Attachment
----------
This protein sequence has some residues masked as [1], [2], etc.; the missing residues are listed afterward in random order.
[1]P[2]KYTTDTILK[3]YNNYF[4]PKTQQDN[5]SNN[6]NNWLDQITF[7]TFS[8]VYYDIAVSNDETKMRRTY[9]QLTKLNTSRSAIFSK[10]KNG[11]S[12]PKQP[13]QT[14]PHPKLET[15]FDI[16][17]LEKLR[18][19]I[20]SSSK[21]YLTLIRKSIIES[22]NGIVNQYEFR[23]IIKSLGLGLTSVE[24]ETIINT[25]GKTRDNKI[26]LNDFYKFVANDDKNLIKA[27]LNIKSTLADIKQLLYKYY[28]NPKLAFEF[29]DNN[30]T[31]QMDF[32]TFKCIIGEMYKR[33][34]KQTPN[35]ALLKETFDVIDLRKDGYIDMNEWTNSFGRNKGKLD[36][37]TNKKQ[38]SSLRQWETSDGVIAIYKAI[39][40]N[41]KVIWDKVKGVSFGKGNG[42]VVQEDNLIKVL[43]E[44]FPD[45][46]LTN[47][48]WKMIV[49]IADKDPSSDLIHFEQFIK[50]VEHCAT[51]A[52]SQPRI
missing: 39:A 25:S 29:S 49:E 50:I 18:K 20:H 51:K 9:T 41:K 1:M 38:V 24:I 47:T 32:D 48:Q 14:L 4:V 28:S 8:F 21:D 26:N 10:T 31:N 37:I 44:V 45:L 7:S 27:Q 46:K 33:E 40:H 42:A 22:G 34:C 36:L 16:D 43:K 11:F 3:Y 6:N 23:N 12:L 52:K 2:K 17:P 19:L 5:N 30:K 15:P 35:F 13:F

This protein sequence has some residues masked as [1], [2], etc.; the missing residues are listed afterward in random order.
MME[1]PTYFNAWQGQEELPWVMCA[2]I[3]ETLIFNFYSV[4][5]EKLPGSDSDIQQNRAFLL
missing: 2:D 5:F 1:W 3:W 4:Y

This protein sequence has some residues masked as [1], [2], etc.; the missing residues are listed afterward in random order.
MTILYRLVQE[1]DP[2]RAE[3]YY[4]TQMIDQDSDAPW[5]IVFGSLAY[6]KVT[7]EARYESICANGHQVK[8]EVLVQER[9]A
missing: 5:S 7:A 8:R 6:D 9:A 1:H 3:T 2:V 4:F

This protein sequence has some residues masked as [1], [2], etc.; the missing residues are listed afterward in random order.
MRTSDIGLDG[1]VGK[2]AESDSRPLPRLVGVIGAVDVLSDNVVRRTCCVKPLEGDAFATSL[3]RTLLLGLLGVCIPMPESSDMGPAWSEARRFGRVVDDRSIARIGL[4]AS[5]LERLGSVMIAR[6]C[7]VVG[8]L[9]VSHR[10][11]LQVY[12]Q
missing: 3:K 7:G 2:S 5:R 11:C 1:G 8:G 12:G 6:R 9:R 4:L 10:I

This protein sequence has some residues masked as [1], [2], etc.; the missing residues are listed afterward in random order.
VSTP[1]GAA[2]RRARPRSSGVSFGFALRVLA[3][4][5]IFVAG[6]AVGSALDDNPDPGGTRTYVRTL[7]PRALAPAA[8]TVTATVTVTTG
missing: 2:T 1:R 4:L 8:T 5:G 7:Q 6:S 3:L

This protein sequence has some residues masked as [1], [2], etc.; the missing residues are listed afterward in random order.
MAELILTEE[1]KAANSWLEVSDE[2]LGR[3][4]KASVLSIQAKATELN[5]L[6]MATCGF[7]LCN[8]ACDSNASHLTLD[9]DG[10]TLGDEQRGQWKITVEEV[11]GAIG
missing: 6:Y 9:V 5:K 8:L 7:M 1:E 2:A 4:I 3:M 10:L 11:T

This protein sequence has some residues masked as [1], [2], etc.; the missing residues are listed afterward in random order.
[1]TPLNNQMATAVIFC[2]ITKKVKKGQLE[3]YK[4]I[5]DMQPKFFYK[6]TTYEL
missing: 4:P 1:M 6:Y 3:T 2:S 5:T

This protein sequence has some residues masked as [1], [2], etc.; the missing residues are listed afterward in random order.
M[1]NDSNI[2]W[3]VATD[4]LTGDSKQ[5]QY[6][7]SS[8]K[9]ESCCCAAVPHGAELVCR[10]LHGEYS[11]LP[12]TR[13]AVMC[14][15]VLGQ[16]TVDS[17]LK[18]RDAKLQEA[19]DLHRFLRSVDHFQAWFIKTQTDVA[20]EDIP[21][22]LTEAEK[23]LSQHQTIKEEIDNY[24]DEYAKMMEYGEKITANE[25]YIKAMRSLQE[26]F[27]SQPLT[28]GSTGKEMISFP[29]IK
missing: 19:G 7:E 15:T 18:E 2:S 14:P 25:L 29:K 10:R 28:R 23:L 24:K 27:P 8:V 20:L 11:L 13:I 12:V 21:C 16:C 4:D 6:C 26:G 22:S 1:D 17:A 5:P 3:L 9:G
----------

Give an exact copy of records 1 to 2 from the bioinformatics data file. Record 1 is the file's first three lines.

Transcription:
This protein sequence has some residues masked as [1], [2], etc.; the missing residues are listed afterward in random order.
[1]P[2]KYTTDTILK[3]YNNYF[4]PKTQQDN[5]SNN[6]NNWLDQITF[7]TFS[8]VYYDIAVSNDETKMRRTY[9]QLTKLNTSRSAIFSK[10]KNG[11]S[12]PKQP[13]QT[14]PHPKLET[15]FDI[16][17]LEKLR[18][19]I[20]SSSK[21]YLTLIRKSIIES[22]NGIVNQYEFR[23]IIKSLGLGLTSVE[24]ETIINT[25]GKTRDNKI[26]LNDFYKFVANDDKNLIKA[27]LNIKSTLADIKQLLYKYY[28]NPKLAFEF[29]DNN[30]T[31]QMDF[32]TFKCIIGEMYKR[33][34]KQTPN[35]ALLKETFDVIDLRKDGYIDMNEWTNSFGRNKGKLD[36][37]TNKKQ[38]SSLRQWETSDGVIAIYKAI[39][40]N[41]KVIWDKVKGVSFGKGNG[42]VVQEDNLIKVL[43]E[44]FPD[45][46]LTN[47][48]WKMIV[49]IADKDPSSDLIHFEQFIK[50]VEHCAT[51]A[52]SQPRI
missing: 39:A 25:S 29:S 49:E 50:I 18:K 20:H 51:K 9:T 41:K 1:M 38:V 24:I 47:T 32:D 48:Q 14:L 4:V 28:S 8:F 21:D 26:N 10:T 31:N 37:I 44:V 45:L 7:S 27:Q 46:K 33:E 40:H 42:A 22:G 34:C 36:L 16:D 43:K 11:F 3:Y 6:N 23:N 12:L 52:K 2:K 17:P 19:L 5:N 30:K 15:P 35:F 13:F

This protein sequence has some residues masked as [1], [2], etc.; the missing residues are listed afterward in random order.
MME[1]PTYFNAWQGQEELPWVMCA[2]I[3]ETLIFNFYSV[4][5]EKLPGSDSDIQQNRAFLL
missing: 2:D 5:F 1:W 3:W 4:Y